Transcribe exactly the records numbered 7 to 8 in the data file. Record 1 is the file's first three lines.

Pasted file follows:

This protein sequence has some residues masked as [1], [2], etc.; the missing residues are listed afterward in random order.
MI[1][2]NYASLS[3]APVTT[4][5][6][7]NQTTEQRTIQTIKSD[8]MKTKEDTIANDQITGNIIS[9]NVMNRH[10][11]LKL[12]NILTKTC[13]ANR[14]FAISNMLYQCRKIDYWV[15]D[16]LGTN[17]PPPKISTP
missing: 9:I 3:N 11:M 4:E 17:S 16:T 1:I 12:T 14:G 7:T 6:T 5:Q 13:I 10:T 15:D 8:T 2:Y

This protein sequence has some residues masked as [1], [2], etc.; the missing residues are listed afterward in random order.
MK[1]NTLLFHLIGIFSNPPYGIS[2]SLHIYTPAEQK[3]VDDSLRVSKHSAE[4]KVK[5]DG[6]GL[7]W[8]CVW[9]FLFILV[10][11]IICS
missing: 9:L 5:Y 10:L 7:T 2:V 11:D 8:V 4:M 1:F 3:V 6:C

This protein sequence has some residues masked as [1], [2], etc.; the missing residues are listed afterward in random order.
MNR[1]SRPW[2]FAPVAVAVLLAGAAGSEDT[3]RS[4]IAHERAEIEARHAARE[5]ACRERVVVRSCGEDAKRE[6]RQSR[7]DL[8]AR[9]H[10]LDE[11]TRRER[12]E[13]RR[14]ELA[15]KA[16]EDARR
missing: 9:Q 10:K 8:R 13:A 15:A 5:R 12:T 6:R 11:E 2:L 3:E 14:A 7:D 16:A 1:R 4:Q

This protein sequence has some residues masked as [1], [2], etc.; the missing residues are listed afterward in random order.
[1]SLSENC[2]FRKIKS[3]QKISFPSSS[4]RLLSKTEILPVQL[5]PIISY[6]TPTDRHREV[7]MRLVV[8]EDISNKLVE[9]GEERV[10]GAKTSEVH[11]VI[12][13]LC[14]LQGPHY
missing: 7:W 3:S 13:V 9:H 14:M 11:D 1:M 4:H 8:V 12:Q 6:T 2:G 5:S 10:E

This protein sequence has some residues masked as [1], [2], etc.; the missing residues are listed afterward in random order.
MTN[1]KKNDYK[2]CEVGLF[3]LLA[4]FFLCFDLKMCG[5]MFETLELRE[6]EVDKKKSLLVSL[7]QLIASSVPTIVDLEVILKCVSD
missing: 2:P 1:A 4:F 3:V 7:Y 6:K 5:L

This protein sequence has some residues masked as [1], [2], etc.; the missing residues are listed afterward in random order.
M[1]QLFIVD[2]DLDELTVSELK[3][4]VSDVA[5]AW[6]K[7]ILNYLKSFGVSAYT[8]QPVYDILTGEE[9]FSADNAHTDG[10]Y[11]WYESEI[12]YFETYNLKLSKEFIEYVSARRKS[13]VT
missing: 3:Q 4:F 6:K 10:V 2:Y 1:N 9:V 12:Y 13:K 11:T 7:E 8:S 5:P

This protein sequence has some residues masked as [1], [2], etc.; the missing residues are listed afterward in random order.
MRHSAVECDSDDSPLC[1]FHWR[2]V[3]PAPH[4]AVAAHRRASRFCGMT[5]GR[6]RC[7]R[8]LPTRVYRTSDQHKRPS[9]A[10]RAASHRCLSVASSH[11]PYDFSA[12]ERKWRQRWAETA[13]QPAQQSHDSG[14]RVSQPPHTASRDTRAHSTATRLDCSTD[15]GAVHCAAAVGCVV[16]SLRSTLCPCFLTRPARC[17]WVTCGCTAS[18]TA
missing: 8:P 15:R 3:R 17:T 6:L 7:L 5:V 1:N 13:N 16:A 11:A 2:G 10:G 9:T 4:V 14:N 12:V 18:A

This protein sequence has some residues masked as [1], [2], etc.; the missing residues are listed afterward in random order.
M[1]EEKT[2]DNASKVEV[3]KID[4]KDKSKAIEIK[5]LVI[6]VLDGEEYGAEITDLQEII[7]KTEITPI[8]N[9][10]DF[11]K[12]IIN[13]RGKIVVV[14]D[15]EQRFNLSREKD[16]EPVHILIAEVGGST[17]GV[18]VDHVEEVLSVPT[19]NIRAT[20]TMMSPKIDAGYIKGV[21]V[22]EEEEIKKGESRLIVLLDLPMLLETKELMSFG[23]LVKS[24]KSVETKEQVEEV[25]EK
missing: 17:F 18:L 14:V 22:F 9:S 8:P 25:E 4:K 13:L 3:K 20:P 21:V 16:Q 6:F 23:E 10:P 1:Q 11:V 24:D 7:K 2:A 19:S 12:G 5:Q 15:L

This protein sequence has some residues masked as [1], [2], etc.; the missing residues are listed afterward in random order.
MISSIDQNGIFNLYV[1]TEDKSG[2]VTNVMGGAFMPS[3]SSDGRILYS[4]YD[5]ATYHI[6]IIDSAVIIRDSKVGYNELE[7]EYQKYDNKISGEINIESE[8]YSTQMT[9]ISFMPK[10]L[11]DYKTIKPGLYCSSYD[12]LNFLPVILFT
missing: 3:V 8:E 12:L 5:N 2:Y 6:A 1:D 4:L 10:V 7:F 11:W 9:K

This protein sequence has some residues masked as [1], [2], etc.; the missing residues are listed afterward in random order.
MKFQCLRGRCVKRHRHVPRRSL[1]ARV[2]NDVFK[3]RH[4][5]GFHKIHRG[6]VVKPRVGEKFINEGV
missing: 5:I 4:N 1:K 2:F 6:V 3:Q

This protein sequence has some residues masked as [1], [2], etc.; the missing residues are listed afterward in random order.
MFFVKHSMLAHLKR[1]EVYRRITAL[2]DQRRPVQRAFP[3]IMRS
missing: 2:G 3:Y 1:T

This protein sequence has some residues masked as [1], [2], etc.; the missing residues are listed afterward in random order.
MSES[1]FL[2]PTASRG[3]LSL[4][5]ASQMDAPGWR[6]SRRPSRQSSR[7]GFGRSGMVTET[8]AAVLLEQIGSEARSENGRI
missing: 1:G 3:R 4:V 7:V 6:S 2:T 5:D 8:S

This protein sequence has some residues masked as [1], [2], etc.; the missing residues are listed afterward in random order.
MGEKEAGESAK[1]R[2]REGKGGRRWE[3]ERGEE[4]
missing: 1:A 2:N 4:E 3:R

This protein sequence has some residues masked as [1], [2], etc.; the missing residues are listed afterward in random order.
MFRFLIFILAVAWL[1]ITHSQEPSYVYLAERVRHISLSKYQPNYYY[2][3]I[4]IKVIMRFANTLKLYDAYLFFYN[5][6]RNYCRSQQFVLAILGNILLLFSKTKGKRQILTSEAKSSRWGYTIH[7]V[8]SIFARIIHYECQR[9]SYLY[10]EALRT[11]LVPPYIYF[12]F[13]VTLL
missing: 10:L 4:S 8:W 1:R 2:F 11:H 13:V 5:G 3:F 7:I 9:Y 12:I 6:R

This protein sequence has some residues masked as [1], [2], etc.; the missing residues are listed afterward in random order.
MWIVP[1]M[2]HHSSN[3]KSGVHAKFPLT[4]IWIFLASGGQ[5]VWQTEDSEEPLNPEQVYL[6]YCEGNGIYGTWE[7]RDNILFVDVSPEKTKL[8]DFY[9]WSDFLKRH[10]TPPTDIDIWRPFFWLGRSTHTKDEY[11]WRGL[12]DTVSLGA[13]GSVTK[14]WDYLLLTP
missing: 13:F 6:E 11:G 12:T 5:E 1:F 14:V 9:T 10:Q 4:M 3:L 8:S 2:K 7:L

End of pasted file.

This protein sequence has some residues masked as [1], [2], etc.; the missing residues are listed afterward in random order.
MRHSAVECDSDDSPLC[1]FHWR[2]V[3]PAPH[4]AVAAHRRASRFCGMT[5]GR[6]RC[7]R[8]LPTRVYRTSDQHKRPS[9]A[10]RAASHRCLSVASSH[11]PYDFSA[12]ERKWRQRWAETA[13]QPAQQSHDSG[14]RVSQPPHTASRDTRAHSTATRLDCSTD[15]GAVHCAAAVGCVV[16]SLRSTLCPCFLTRPARC[17]WVTCGCTAS[18]TA
missing: 8:P 15:R 3:R 17:T 6:L 7:L 5:V 1:N 13:N 16:A 11:A 2:G 10:G 9:T 4:V 14:N 12:V 18:A

This protein sequence has some residues masked as [1], [2], etc.; the missing residues are listed afterward in random order.
M[1]EEKT[2]DNASKVEV[3]KID[4]KDKSKAIEIK[5]LVI[6]VLDGEEYGAEITDLQEII[7]KTEITPI[8]N[9][10]DF[11]K[12]IIN[13]RGKIVVV[14]D[15]EQRFNLSREKD[16]EPVHILIAEVGGST[17]GV[18]VDHVEEVLSVPT[19]NIRAT[20]TMMSPKIDAGYIKGV[21]V[22]EEEEIKKGESRLIVLLDLPMLLETKELMSFG[23]LVKS[24]KSVETKEQVEEV[25]EK
missing: 17:F 18:L 14:V 22:F 9:S 8:P 25:E 4:K 13:L 3:K 20:P 21:V 16:Q 6:F 23:E 10:P 1:Q 11:V 24:D 7:K 2:A 19:S 12:G 5:Q 15:L